Strong Brother Strong Sister Chief Executive Officer Cormach Evans said the project would provide support for young Aboriginal Victorians at an incredibly difficult time.
“We are excited to be extending our programs into the Maribyrnong region and applaud VicHealth in backing an Aboriginal-owned business like ours to deliver this work. Our young people design our programs and we can't wait to work with the young Aboriginal people in the area,”Mr Evans said.
“We see first hand the continued impacts of colonisation, intergenerational trauma, the ripple effects of The Stolen Generation and racism in this country. We aim to provide young Aboriginal people with attainable role models, tailored plans and real pathways to achieve their greatest dreams and aspirations.
“The coronavirus crisis has tangibly affected the mental health of our community. During this really difficult time our young people are looking for a positive place to connect to community and culture online. Our online youth groups are a place for young Aboriginal people, who might be feeling disconnected, lonely and anxious about the world, to share their experience with others, learn a new skill or make a new friend. Bringing our young people together online is vital to their wellbeing right now.”
VicHealth has funded St Kilda Football Club to develop Point + Be Proud a documentary by filmmaker Peter Dickson on the impact of racism and discrimination experienced by football legend Nicky Winmar.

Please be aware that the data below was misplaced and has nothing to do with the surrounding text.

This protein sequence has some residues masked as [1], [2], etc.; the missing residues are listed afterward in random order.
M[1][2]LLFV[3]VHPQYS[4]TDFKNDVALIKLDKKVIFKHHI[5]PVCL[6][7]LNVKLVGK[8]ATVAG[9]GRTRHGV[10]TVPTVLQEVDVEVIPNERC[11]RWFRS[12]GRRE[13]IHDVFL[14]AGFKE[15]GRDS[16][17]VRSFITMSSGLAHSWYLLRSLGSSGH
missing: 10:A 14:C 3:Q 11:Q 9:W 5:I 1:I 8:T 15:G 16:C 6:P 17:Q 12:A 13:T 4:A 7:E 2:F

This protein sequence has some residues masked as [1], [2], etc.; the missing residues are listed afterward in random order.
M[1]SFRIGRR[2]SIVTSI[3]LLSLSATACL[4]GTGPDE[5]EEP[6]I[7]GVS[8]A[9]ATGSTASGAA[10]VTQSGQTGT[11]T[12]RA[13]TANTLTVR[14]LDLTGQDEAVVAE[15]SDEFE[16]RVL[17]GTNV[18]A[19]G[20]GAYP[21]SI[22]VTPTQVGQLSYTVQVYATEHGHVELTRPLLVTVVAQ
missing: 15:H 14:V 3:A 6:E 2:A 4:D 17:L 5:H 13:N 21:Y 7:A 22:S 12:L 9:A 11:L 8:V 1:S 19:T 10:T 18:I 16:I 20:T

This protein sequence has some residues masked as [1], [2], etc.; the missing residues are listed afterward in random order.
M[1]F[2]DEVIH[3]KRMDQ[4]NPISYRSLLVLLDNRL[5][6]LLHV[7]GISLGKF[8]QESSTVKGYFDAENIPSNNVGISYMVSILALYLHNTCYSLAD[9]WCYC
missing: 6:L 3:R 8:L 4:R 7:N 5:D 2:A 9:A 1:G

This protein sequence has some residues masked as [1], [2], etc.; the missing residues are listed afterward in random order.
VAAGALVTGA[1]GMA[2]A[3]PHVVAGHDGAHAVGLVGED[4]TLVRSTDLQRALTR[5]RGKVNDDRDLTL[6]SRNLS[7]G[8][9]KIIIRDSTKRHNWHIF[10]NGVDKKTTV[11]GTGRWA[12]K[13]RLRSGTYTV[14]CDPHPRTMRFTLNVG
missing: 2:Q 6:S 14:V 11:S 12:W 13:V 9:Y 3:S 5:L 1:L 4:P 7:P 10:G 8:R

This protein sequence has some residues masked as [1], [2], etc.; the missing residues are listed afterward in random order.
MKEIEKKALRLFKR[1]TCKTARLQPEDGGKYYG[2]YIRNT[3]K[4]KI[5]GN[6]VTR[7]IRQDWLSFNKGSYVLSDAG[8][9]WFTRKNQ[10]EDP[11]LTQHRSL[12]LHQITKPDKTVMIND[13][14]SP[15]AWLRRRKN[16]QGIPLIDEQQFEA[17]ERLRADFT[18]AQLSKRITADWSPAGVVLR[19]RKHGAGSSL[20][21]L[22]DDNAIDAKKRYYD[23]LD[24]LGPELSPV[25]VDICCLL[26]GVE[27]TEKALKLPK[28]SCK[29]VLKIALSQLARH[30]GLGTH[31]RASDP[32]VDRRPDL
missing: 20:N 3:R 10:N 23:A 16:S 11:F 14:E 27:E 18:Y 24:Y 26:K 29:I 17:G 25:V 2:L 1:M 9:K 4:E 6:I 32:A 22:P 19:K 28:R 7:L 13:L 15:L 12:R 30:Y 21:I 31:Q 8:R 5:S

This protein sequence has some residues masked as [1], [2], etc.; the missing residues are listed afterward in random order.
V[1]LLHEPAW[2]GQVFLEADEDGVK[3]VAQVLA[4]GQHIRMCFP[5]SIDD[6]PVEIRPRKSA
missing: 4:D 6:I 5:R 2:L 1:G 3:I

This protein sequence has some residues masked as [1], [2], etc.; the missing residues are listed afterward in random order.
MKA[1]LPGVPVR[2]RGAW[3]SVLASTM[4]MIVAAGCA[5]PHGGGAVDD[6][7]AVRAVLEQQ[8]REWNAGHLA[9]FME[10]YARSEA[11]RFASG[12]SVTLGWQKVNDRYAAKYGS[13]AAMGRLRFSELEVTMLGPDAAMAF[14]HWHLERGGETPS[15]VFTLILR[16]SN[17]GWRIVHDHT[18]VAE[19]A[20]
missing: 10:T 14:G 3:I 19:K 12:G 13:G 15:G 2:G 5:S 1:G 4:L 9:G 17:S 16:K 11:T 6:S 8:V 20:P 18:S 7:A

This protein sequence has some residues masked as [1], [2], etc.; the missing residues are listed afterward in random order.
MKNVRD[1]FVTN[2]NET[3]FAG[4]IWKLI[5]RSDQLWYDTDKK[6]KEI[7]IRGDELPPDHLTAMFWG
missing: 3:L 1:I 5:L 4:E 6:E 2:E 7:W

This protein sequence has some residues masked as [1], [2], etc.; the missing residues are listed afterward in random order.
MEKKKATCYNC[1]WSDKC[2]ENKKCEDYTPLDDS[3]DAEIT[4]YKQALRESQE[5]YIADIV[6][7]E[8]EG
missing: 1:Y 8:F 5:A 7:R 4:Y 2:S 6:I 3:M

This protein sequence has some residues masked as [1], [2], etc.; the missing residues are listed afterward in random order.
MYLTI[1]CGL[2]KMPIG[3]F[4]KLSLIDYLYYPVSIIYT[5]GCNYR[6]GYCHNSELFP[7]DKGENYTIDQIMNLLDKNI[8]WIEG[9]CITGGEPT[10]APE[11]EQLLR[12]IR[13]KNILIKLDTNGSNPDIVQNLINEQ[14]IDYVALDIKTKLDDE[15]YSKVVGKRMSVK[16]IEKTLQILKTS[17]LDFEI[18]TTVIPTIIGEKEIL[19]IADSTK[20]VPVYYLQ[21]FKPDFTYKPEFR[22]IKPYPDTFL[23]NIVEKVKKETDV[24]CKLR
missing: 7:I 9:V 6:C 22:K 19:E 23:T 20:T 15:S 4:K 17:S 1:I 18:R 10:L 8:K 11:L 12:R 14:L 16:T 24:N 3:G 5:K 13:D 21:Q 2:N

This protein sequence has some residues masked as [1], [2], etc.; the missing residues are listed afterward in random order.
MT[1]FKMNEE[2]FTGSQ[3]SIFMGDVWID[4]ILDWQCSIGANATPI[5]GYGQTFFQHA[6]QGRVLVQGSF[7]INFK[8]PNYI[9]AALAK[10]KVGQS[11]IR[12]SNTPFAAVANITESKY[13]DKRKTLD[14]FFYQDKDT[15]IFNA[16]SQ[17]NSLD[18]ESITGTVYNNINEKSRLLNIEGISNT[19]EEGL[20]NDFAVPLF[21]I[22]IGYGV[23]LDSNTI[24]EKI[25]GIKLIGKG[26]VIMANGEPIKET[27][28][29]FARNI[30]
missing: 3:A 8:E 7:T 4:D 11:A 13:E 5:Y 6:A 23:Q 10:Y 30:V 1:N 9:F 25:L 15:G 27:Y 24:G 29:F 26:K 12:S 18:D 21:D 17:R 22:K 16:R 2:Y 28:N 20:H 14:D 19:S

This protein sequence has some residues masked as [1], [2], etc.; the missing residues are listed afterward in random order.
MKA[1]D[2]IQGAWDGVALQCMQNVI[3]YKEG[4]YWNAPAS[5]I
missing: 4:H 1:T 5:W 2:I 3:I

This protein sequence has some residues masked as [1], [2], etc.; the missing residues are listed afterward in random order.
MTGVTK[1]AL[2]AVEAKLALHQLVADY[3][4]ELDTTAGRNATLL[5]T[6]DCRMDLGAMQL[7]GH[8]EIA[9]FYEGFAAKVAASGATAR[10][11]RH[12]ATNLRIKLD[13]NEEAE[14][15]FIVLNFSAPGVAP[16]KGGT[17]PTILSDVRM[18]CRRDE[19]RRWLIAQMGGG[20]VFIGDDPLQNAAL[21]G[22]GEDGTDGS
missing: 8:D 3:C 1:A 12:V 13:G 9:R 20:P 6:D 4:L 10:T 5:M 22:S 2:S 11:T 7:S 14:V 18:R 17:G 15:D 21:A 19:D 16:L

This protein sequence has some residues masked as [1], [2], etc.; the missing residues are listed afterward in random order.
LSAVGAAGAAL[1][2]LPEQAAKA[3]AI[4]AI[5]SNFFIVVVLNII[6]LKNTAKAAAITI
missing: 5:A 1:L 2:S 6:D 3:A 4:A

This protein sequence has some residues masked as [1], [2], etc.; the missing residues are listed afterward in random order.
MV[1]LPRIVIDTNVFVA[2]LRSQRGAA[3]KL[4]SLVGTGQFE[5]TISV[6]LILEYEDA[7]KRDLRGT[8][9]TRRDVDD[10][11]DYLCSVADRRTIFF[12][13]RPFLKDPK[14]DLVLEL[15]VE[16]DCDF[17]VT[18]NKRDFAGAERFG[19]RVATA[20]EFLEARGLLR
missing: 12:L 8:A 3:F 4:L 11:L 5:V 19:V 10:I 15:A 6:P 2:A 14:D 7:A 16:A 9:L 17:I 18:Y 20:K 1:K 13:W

The film will also be distributed to schools to teach students about the importance of rejecting racism.
Former AFL player and St Kilda Football Club’s Indigenous Liaison Officer Nathan Lovett-Murray, who has been leading the project, hopes the film shows how racism affects the mental health of those who experience it.
“We are wanting to create a change in the way people think when it comes to racism and bullying,” Mr Lovett-Murray said.
“We want people to understand the impacts of a person’s mental health when it comes to racism and bullying. This is why the Point + Be Proud documentary and schools program is so important. The support from VicHealth has been essential and has made this project a reality.”